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list price: $52.00
edition:Paperback
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category: Law
published: April 2012
ISBN:9781552212912
publisher: Irwin Law Inc.

Constitutional Labour Rights in Canada

Farm Workers and the Fraser Case

edited by Fay Faraday; Eric Tucker & Judy Fudge

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agricultural, constitutional, labor & employment
0 of 5
0 ratings
rated!
rated!
list price: $52.00
edition:Paperback
also available: eBook
category: Law
published: April 2012
ISBN:9781552212912
publisher: Irwin Law Inc.
Description

On 29 April 2011, the Supreme Court of Canada released its much-anticipated decision in Attorney General of Ontario v Fraser, which dealt with the scope of constitutional protection of collective bargaining. The case involved a constitutional challenge to an Ontario statute on the grounds that it violated agricultural workers’ freedom of association and right to equality by excluding them from the statutory protection that is available to virtually all other private sector workers and by failing to provide them with alternative legislative support for meaningful and effective collective bargaining rights. Although the Court upheld the constitutionality of the legislation by an eight to one majority, it provided four different, and incommensurable, sets of reasons. For the union that instigated the litigation, Fraser is a defeat. For the labour movement and their advocates, Fraser is ambiguous. What is clear, however, is that the Supreme Court of Canada was badly divided over the scope of protection that freedom of association provides to the right to bargain collectively.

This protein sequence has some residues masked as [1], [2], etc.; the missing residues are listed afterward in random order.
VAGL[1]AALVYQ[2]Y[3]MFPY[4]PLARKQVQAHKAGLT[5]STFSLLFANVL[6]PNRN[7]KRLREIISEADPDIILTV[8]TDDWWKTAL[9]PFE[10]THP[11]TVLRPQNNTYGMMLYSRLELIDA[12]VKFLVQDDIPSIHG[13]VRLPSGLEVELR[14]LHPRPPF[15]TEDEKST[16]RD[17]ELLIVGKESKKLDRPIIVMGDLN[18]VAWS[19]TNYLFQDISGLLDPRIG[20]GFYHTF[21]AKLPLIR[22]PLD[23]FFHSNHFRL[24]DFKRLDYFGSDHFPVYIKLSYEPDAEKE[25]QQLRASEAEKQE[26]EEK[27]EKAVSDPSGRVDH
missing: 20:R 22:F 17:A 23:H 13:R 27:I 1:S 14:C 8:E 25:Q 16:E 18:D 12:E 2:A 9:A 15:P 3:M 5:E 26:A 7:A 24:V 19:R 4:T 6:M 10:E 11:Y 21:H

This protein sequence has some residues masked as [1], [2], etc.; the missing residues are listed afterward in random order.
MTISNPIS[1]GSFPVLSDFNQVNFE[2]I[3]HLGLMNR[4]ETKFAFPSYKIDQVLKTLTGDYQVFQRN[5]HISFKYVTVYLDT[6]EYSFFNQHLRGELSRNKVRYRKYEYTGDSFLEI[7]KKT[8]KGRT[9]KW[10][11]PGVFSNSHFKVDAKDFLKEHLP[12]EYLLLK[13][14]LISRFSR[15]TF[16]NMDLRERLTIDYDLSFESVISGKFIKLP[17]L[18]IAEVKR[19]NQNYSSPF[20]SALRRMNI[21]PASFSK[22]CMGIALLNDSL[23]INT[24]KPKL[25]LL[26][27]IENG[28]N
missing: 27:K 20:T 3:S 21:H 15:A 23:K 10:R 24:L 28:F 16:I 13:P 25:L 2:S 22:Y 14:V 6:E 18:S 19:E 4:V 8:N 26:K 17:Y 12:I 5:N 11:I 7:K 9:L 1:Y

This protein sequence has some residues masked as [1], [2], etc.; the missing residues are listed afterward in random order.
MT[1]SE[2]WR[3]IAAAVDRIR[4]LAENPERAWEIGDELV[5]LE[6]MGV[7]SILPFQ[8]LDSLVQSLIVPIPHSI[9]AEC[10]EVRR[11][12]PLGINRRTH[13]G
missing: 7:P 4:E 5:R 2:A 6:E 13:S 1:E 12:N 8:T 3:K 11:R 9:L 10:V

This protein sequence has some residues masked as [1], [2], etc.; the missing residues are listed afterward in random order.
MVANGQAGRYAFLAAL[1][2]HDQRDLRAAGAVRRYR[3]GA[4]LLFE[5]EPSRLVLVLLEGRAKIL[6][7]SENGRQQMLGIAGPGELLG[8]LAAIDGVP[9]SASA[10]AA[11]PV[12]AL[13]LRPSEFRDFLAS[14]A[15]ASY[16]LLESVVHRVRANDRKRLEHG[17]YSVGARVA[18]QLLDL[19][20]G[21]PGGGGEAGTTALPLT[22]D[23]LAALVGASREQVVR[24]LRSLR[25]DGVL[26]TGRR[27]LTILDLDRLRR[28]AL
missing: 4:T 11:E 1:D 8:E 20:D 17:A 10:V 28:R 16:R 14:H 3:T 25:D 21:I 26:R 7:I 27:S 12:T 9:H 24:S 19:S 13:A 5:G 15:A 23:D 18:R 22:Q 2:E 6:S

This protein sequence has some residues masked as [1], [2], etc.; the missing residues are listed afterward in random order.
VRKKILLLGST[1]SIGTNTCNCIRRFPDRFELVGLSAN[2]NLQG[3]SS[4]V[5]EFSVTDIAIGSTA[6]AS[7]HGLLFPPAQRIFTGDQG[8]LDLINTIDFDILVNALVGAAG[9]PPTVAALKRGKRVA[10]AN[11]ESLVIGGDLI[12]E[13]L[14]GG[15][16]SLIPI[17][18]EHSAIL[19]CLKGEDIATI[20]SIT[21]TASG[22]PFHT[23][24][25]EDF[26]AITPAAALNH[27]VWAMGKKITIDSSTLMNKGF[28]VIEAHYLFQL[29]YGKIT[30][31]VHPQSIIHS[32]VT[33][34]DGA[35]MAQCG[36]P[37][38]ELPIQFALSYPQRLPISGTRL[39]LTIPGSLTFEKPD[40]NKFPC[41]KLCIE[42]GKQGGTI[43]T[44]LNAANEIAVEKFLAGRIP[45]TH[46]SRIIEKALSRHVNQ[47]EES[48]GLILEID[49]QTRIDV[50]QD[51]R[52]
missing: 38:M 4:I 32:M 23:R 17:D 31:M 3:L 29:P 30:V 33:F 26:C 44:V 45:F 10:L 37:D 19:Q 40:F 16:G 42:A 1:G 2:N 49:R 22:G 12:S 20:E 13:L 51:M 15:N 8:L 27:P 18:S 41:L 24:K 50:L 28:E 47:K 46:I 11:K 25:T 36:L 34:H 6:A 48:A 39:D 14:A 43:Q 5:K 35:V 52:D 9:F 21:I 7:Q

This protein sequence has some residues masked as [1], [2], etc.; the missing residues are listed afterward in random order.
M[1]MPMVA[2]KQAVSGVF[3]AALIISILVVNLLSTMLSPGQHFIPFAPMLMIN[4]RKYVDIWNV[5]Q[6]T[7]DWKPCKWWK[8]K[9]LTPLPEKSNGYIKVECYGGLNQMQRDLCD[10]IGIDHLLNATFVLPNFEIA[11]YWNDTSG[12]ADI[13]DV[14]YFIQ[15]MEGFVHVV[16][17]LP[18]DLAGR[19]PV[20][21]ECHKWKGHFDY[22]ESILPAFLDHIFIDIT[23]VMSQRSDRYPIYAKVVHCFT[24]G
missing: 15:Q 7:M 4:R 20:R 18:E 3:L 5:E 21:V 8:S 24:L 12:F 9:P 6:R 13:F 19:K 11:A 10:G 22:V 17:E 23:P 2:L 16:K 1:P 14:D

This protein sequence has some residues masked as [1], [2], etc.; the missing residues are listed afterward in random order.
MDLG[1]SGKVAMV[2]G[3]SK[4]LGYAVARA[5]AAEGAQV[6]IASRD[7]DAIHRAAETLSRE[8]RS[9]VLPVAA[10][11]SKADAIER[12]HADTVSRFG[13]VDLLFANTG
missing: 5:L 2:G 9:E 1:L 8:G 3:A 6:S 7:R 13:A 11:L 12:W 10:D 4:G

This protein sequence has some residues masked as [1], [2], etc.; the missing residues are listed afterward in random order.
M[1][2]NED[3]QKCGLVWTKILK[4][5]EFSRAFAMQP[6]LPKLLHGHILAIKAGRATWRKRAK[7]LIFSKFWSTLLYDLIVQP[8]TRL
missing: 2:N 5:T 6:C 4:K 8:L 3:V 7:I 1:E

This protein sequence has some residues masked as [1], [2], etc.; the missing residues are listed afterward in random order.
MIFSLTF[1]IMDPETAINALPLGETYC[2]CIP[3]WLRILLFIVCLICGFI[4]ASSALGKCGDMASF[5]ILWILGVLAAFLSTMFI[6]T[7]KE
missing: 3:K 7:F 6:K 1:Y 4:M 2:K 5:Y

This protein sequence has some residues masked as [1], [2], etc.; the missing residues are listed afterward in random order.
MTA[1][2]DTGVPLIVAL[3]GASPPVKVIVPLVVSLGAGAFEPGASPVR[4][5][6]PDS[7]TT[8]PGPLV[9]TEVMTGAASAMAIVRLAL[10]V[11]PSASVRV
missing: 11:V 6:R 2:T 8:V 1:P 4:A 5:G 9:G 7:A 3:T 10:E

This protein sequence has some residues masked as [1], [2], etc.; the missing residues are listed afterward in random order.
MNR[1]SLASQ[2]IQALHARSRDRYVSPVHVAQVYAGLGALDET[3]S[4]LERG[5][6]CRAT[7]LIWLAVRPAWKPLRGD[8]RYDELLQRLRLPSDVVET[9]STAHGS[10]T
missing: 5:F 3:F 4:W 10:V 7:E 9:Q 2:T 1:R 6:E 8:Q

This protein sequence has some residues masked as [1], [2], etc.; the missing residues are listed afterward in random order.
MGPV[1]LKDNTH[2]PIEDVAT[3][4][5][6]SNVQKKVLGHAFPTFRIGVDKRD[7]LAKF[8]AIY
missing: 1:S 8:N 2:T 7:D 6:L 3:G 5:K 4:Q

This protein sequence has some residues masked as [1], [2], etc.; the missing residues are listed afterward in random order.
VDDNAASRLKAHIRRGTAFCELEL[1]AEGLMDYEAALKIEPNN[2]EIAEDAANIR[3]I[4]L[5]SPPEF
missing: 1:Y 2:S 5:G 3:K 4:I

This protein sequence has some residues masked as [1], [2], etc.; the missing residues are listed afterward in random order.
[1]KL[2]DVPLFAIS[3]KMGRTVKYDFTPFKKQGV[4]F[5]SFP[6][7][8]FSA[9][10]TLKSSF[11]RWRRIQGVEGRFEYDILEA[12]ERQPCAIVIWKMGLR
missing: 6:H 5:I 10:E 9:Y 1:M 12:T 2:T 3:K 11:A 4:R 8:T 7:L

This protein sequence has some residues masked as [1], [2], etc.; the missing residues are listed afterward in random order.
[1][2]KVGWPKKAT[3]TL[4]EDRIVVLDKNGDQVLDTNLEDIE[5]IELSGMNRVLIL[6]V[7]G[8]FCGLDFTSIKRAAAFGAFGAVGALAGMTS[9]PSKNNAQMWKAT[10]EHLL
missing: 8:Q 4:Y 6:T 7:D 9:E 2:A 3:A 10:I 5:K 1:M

This collection of original essays untangles the two stories that are intertwined in the Fraser decision—the story of the farm workers and their union’s attempt to obtain rights at work available to other working people in Ontario, and the tale of judicial discord over the meaning of freedom of association in the context of work. The contributors include trade unionists, lawyers, and academics (several of whom were involved in Fraser as witnesses, parties, lawyers, and interveners). The collection provides the social context out of which the decision emerged, including a photo essay on migrant workers, while at the same time illuminating Fraser’s broader jurisprudential and institutional implications.

About the Authors
Fay Faraday is a social justice lawyer in Toronto, representing community groups and coalitions, unions, and individuals. With a practice focusing on constitutional and appellate litigation, labour, human rights, and administrative/public law, she has extensive  experience with Charter litigation at all levels of court, including numerous cases before the Supreme Court of Canada and the Ontario Court of Appeal.  In her legal practice, Fay has addressed a wide range of social justice issues relating to migrant workers and workers in precarious employment, women’s equality, race discrimination, gender and work, rights of persons with disabilities, employment equity, poverty, income security, international human rights norms, and homelessness and the right to adequate housing. Fay has also served as an adjunct professor at Osgoode Hall Law School teaching courses in legal ethics and ethical lawyering, and has published extensively on constitutional law and human rights.
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Eric Tucker is a professor at Osgoode Hall Law School at York University.

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Eric Tucker is a professor at Osgoode Hall Law School at York University.

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